What use, then – 40 years after Johnson’s and Federman’s notes of warning – is trying to redeploy the word “experimental” to the kind of writing promoted by Equus Press; writing defined, in its mission statement, as “pursuing a broadly cosmopolitan ‘agenda’”? Let’s note that of the three of Johnson’s and Federman’s shared predecessors, Joyce led a notoriously nomadic, multi-lingual and internationally emplaced life, Borges spent his formative years travelling around Europe, having grown up bilingual in Spanish, and English, and Beckett even switched languages half-way into his writing career. Linguistic and formalist experiment came naturally to these three since such was their lived experience – experimental. To say this is to commit an etymological pleonasm, as the word “experiment” comes from Old French esperment meaning “practical knowledge, cunning, enchantment” and consequently “trial, proof, example, lesson,” derived from Latin experimentum “a trial, test, proof, experiment,” a noun of action stemming from experiri “to test, try.” And it is out of this root verb that the word experientia grows, denoting “knowledge gained by repeated trials.” In turn, the structure of the verb entails the prefix ex-, “out of,” peritus “tested, passed over.” Experiment, as experience, is the process of departing from what has been tested, of gaining knowledge by venturing beyond the known grounds – just as Joyce, Borges and Beckett did in both their lives and fiction.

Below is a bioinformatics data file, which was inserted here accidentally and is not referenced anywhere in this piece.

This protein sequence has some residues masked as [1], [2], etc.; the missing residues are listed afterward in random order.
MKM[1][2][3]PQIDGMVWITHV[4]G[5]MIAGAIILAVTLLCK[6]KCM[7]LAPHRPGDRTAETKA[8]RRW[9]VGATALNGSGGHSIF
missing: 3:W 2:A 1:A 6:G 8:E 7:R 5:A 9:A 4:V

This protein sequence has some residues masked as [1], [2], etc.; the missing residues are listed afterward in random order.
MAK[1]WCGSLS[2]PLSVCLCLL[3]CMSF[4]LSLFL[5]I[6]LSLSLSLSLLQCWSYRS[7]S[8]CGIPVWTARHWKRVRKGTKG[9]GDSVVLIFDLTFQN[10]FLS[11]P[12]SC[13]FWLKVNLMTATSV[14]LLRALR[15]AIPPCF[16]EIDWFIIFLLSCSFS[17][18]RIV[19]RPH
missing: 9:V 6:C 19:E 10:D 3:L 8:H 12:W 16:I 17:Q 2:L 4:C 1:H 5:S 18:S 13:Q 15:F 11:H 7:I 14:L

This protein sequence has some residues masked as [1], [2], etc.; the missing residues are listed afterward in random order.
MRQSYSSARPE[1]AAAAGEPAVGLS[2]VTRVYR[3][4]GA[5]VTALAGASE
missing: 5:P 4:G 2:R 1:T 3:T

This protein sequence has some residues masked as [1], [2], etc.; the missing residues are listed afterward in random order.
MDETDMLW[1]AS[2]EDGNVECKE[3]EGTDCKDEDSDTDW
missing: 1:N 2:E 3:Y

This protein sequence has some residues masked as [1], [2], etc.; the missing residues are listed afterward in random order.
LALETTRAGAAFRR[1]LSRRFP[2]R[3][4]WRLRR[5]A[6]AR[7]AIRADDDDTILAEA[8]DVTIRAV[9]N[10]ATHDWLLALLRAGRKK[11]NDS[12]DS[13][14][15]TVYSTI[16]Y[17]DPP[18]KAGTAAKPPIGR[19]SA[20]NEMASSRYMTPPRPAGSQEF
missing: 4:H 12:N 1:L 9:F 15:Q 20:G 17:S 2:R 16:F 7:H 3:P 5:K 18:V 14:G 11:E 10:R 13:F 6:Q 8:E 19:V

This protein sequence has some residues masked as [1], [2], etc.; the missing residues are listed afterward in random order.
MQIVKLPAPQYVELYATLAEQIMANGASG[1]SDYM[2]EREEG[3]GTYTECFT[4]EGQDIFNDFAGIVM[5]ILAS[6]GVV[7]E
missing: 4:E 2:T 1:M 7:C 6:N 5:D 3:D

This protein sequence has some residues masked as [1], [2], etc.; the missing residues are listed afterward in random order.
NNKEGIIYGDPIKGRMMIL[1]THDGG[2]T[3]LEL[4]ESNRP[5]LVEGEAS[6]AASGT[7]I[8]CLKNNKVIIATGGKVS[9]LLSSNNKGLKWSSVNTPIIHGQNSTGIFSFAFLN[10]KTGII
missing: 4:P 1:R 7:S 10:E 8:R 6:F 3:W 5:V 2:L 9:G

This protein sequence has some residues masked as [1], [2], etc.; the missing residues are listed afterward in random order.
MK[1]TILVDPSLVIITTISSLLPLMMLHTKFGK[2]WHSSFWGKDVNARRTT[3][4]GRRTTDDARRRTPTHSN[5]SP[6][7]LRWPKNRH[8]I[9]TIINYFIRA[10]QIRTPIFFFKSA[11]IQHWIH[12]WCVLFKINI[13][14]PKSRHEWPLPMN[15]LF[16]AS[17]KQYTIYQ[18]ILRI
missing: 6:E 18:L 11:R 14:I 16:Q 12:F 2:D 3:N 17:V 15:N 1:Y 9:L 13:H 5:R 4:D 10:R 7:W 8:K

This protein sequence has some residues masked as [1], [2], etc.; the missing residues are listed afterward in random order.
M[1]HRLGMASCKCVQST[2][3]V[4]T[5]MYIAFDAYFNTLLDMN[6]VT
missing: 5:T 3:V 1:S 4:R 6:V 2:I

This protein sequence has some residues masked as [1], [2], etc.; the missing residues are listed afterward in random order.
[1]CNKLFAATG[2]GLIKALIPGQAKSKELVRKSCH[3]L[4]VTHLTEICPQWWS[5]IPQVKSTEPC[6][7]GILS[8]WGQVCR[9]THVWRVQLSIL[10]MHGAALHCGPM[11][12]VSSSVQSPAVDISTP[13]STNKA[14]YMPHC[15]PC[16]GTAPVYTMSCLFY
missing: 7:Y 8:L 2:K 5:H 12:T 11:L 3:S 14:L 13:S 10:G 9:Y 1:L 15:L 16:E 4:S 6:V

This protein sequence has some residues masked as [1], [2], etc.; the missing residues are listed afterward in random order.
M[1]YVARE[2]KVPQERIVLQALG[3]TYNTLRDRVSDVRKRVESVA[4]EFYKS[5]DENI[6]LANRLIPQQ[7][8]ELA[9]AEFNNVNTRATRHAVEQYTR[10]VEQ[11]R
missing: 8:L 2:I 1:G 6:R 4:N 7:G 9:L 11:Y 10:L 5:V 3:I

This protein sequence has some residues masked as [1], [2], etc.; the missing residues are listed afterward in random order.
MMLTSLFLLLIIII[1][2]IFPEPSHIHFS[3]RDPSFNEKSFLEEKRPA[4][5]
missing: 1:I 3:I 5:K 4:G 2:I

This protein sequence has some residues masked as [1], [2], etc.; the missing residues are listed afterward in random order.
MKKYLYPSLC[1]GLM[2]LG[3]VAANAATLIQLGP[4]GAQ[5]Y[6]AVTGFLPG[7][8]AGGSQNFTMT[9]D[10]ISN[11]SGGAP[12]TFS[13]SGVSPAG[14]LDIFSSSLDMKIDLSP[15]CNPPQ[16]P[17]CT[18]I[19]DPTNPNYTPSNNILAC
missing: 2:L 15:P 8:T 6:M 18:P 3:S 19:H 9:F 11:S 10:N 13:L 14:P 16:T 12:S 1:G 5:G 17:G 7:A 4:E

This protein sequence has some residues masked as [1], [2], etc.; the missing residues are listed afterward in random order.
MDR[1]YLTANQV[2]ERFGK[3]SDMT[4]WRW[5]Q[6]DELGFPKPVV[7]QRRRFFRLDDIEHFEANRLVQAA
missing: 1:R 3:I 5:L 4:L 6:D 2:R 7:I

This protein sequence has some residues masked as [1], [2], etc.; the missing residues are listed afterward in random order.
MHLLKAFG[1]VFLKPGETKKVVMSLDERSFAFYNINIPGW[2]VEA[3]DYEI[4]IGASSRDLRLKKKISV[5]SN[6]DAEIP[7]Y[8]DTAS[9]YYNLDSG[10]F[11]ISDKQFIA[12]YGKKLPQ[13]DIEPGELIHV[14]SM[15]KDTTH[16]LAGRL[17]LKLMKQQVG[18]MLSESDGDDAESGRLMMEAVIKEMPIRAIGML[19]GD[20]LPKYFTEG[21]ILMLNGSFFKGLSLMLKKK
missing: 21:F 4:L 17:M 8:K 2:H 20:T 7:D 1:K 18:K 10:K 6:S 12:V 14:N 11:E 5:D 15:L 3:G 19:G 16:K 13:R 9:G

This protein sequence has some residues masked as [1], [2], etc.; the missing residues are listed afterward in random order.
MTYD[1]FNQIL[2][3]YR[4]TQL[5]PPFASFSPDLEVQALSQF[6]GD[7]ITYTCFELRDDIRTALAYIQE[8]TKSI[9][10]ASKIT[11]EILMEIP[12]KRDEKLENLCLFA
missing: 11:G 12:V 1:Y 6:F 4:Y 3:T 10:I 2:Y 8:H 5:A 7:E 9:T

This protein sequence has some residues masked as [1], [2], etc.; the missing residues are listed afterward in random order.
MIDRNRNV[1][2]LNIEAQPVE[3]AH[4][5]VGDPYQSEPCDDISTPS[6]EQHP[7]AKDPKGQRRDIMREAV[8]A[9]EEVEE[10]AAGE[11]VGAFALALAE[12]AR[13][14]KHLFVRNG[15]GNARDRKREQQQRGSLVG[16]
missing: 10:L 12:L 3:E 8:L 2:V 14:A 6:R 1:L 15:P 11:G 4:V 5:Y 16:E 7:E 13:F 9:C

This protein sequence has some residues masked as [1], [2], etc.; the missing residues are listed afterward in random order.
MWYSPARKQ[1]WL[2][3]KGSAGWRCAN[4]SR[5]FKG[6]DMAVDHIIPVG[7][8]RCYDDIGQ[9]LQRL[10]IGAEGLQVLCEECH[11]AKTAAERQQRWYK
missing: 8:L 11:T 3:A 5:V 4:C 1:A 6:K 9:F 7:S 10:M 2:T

It was in this sense that Equus Press brushed up, pace Johnson or Federman, the label “experimental,” choosing to promote writing written from a doubly marginalised position “outside the literary establishment defined by the Anglo-American publishing industry, & outside the confines of nationalism.” Such writing taking place outside of its native emplacement is concerned with dwelling, identity, and place as experiences of writing – with writing not as a vocation but as a life, a way of living; writing as experiment in experience and vice versa. And it was in these terms that the first Equus Press titles, written in English from Prague by an Australian and American, have been grasped by reviewers and critics. Louis Armand’s Clair Obscur employs what Ali Alizadeh had called his “poetics of unplacement” in order to convey what other critics have identified as “a multimedia, multilinguistic experience” (Erik Martiny), dealing with “history, both personal and general, as a palimpsest of place-bound traumas” (Robert Kiely). Similarly, Thor Garcia’s The News Clown has been hailed by James Chaffee as “a global study of a sick society” whose patchwork of “horrific crime scenes, news articles full of political obfuscation […], misinformation, senseless murders, oddities and social tragedies” is all “set against the backdrop of the wider world going to hell” (Chris Crawford).
Adopting a position both globally general and place-specific, what’s been called “translocal” writing is believed at Equus to be “both idiosyncratic & authoritative in its distance from which it can take a stand, make a change, & matter” – and Armand’s and Garcia’s first Equus novels achieve just that, experimental in the experience from which they have been written and which they convey.
And there has been, and will be, more…